As noted, under 49 U.S.C. 10904(f)(4)(A), an entity that has acquired a rail line under the OFA process may not transfer that line to any entity other than the carrier from which it was originally purchased, prior to the end of the fifth year after consummation of the sale. Under 49 U.S.C. 10502, however, we must exempt a transaction or service from regulation when we find that: (1) continued regulation is not necessary to carry out the rail transportation policy of 49 U.S.C. 10101; and (2) either (a) the transaction or service is of limited scope, or (b) regulation is not necessary to protect shippers from the abuse of market power.


The 5-year restriction against transferring the Line to an entity other than CSXT is scheduled to expire on or about July 10, 2011. In its letter filed with the Board, CSXT states that it does not object to the acquisition of the Line by Eighteen Thirty and waives its statutory right to reacquire the Line. Thus, the carrier for whose benefit the transfer restriction continues to operate has waived its right to that benefit so that Eighteen Thirty may pursue a more timely acquisition of the Line and restoration of rail service.


In these circumstances, applying the transfer restriction of 10904(f)(4)(A) for the entire 5-year period to the proposed acquisition by Eighteen Thirty is not necessary to carry out the rail transportation policy.[4] By removing this impediment to Eighteen Thirty’s plan to acquire the Line now, an exemption will minimize the need for Federal regulatory control over the rail transportation system and will reduce regulatory barriers to entry, in accordance with 49 U.S.C. 10101(2) and (7). An exemption also will ensure the development and continuation of a sound rail transportation system with effective competition between rail carriers and other modes, and encourage and promote energy conservation, consistent with 49 U.S.C. 10101(4) and (14). Other aspects of the rail transportation policy will not be adversely affected.


Regulation of the proposed transaction is not necessary to protect shippers from the abuse of market power. Currently, no rail service is being provided on the Line. Granting this exemption will allow Eighteen Thirty to proceed to seek to acquire the Line and to have service instituted more expeditiously, all to the benefit of potential shippers on the Line. Given our market power finding, we need not determine whether the proposed transaction is limited in scope.

In his filing in AB 55 (Sub-No. 659X) objecting to the exemption being sought here, Riffin also stated that he incorporated by reference his November 3, 2010 comments in FD 35438. In those comments, Riffin argued that the notice of exemption filed under 49 C.F.R. 1150.31 should be rejected because (1) the proceeding is controversial and the time constraints associated with the notice of exemption process do not permit the development of a sufficient record; (2) Eighteen Thirty’s petition falsely claims that environmental review under 49 C.F.R. 1105 is unnecessary and that Riffin, or the Trustee, would be the railroad transferring the Line; and (3) Eighteen Thirty’s attorney, John Heffner, has a conflict of interest in that he represented Riffin and WMS in the earlier OFA sale. None of these arguments provides a basis for denying the requested exemption from  10904(f)(4)(A). First, although the Board has rejected controversial notices of exemption due to the accelerated time frames for processing such matters, here Eighteen Thirty has filed a petition for exemption, where those time limits do not apply. Second, the request for an exemption from 10904(f)(4)(A) does not trigger environmental review under 49 C.F.R.  1105. Third, the identity of the entity that will transfer its ownership interest now is irrelevant to the request for an exemption from the 5-year restriction, since that restriction is designed to give the prior owner a right of first refusal. Fourth, although Riffin has argued that Mr. Heffner has a conflict of interest, he has not shown how that alleged conflict has any bearing on whether to grant the requested exemption.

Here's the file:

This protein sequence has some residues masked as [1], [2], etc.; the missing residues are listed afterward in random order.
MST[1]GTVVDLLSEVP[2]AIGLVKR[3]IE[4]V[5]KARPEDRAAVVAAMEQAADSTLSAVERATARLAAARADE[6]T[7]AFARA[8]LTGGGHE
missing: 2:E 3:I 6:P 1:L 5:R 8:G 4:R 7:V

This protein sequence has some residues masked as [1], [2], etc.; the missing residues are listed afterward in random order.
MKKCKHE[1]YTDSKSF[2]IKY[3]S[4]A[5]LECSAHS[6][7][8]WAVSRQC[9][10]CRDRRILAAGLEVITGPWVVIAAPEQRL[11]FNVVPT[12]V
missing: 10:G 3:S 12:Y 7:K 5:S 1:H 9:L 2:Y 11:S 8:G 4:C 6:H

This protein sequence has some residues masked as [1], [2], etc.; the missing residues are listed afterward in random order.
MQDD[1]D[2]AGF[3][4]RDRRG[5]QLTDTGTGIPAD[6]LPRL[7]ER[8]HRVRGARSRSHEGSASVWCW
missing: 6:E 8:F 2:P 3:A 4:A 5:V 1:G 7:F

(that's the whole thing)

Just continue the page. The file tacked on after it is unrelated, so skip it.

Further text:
Eighteen Thirty requests expedited action by the Board to have the effectiveness of the exemption coincide with a decision by the bankruptcy court ruling on the sale of the Line to Eighteen Thirty. Eighteen Thirty states that it is anxious to acquire the Line because there are potential customers who would like service restored on the Line now. The request is reasonable. Accordingly, our decision granting the exemption will be effective on the service date of this decision, rather than the normal 30 days after service of the decision and publication in the Federal Register.


This action will not significantly affect either the quality of the human environment or the conservation of energy resources.


It is ordered:


1. The motion to consolidate AB 55 (Sub-No. 659X) with FD 35436, FD 35437, and FD 35438 is denied.


2. Under 49 U.S.C. 10502, we exempt from the requirements of 49 U.S.C.  10904(f)(4)(A) the acquisition by Eighteen Thirty of the Line.


3. Notice will be published in the Federal Register on January 4, 2011.


4. This decision will be effective on December 30, 2010. Petitions to reopen must be filed by January 18, 2011.


By the Board, Chairman Elliott, Vice Chairman Mulvey, and Commissioner Nottingham.

[1] The digest constitutes no part of the decision of the Board but has been prepared for the convenience of the reader. It may not be cited to or relied upon as precedent. Policy Statement on Plain Language Digests in Decisions, EP 696 (STB served Sept. 2, 2010).

[2] CSX Transp., Inc.–Aban. Exemption–in Allegany County, Md., AB 55 (Sub-No. 659X)(STB served Dec. 14, 2005).

[3] CSX Transp., Inc.–Aban. Exemption–in Allegany County, Md., AB 55 (Sub-No. 659X) (STB served Aug. 18, 2006) (August 2006 decision). In 2009, the Board found that Riffin had not established that he had a suitable interest in the Line to be considered a rail carrier. The Board noted that the ownership issue was pending in state courts. James Riffin–Pet. for Decl. Order, FD 35245, slip op. at 6 (STB served Sept. 15, 2009), aff’d per curiam sub nom. Riffin v. STB, No. 09-1277 (D.C. Cir. Nov. 30, 2010).

[4] CSXT has not acquiesced to the transfer of the Line to anyone other than Eighteen Thirty. We therefore are exempting only the proposed acquisition of the Line by Eighteen Thirty from the 10904(f)(4)(A) transfer restriction.